Auberge du Soleil - a lunch report
Over the weekend I agreed to meet a new friend for lunch in the East Bay. I was thinking something innocuous and friendly, like Fat Burger or some other unknown local eatery. Joe picked me up a BART and had other ideas; Napa’s famed Auberge du Soleil. Wow. All the years I lived in Napa, I had only had an occasional glass of bubbly or attended some private, catered event at the institution. I had never eaten off their menu…
We were seated on the terrace overlooking the valley that had been my home for so many years. There was some debate on how many courses to order and Joe forged through with one of my favorite philosophies: Order whatever you want. What a joy! Thankfully, bites were shared across the board so I got a good sampling of a fairly extensive menu. Joe was very sweet in letting me order the wine and considering the lovely warm weather, I opted for a 2002 Dr. Loosen Riesling which was lightly sweet with delicate hints of a floral aroma and a perfect balance of acidity. Overall, it was a great wine to pair with our day’s offerings…
Joe started with Shrimp Tempura with pickled vegetables, crunchy scallop, and soy vinaigrette. The vinaigrette was creamy versus a classic oil-and-vinegar style and made a great accompaniment. The batter on the tempura was a bit thick and cakey for my taste, but the scallop was encased in shredded filo was delightfully light. Overall the Asian flavors were well-executed and the contrast of textures quite nice.
Sautéed foie gras with cherries and torchon with honey gelée served with brioche. The torchon was a fairly standard offering except that it was served on some powdered lemon verbena along with the gelée which made the offering light and refreshing. This juxtaposed with the perfectly seared foie and the scrumptious cherries which was a magnificent offering.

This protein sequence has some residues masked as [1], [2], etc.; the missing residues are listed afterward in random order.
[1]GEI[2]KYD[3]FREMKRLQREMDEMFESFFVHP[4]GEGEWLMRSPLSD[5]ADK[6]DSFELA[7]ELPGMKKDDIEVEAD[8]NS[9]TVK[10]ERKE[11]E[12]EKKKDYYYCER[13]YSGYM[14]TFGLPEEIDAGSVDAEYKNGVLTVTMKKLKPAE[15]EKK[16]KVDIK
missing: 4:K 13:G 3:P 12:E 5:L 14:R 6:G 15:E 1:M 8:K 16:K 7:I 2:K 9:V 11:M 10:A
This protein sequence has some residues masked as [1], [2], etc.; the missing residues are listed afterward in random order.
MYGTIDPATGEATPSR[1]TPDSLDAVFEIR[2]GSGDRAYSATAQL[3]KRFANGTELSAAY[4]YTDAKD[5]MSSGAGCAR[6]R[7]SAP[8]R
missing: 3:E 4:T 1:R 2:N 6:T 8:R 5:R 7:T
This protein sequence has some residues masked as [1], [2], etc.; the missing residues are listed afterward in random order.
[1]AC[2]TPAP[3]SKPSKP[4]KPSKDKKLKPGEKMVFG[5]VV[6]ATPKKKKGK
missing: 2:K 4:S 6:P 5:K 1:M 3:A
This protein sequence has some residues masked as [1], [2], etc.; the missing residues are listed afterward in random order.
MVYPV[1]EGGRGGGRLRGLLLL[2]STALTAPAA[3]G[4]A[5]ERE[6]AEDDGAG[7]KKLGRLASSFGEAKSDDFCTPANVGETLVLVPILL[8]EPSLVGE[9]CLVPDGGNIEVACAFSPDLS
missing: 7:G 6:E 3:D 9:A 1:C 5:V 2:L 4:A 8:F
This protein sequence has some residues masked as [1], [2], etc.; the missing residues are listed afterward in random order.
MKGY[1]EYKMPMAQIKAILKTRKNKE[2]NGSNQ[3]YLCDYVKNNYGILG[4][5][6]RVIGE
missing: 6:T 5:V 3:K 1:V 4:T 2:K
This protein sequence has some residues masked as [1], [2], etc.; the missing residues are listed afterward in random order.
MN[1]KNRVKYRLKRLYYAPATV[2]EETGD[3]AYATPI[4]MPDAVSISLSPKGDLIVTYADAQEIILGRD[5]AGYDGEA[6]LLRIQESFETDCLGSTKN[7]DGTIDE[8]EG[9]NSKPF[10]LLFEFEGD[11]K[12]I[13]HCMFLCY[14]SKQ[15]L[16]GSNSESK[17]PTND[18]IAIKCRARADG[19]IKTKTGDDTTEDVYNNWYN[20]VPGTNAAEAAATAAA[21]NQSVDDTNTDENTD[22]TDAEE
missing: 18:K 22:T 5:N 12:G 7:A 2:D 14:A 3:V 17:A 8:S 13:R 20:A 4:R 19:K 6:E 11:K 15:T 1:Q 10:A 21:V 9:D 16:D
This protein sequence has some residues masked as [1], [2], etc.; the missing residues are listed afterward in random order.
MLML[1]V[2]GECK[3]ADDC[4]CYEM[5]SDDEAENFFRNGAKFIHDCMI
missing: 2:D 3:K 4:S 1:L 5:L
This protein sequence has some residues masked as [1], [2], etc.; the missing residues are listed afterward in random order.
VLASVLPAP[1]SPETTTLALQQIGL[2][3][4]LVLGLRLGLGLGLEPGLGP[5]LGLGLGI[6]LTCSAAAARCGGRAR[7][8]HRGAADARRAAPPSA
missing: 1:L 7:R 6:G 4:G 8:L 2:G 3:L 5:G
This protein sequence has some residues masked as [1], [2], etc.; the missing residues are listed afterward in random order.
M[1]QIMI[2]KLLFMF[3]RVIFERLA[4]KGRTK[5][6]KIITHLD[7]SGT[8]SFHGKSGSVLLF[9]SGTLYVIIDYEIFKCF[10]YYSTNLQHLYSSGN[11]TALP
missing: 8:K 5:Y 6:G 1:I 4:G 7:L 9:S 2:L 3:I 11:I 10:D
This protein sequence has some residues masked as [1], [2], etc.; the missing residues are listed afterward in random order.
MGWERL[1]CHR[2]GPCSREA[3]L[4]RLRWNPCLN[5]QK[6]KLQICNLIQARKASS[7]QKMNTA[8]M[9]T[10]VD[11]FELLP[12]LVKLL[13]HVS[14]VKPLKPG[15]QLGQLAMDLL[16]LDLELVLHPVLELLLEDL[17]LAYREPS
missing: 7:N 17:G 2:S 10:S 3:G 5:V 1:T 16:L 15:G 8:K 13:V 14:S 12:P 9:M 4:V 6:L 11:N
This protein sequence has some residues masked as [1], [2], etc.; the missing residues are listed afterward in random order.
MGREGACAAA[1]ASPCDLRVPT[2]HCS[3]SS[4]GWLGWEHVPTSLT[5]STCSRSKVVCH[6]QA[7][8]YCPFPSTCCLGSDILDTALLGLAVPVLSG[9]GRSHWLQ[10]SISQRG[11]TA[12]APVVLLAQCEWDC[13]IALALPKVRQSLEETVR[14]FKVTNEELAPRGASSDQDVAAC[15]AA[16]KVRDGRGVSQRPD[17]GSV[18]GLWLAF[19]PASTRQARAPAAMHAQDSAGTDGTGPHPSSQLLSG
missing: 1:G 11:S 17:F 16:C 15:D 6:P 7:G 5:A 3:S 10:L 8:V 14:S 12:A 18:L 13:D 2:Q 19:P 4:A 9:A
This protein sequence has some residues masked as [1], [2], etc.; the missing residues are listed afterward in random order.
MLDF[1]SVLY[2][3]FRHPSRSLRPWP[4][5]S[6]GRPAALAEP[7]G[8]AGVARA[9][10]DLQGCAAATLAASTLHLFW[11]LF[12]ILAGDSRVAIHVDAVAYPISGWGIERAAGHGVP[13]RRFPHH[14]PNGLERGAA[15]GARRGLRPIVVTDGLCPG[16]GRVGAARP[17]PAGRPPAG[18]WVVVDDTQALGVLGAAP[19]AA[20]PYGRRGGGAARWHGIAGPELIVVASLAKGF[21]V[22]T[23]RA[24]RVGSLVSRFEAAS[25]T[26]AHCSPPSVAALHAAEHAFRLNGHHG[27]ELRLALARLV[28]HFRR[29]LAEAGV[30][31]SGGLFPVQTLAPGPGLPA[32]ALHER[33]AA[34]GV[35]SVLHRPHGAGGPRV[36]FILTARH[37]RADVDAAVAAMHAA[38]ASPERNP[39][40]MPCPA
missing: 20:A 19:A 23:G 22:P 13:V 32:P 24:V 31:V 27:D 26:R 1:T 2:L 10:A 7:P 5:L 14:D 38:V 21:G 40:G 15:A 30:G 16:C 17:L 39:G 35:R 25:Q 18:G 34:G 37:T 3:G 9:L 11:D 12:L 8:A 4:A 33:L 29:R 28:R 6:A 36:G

Poached lobster salad with bibb lettuce, almonds, haricots verts, and curry vinaigrette. This was a stunning concoction and was made most remarkable by the Loosen wine pairing. The lobster was perfectly prepared and not overly chewy with the curry being just spicy enough to entice. Great Sunday afternoon offering and I could have happily finished my meal right here.
Monterey Bay squid salad with chick peas, roasted peppers, and Picholine olives. The squid were excellent and had nary a tendency towards the rubberiness that can be so prevalent with cooked squid. The saucing was nice with a bit of mustard grain in the vinaigrette. What did not work at all were the olives which I don’t believe were Picholine at all, but tasted like overly brined green Martini olives. They overwhelmed the delicacy of the squid.
Wild shrimp risotto with heirloom tomatoes, and a tarragon and basil emulsion. I believe by reading the description of the dish that a prevalence of shrimp might have existed. While minimal in actual bites, the overall flavor was delightful and elegant. The tarragon/basil ring which surrounded the creamy concoction provided a bright, complex juxtaposition against the richness of the rice.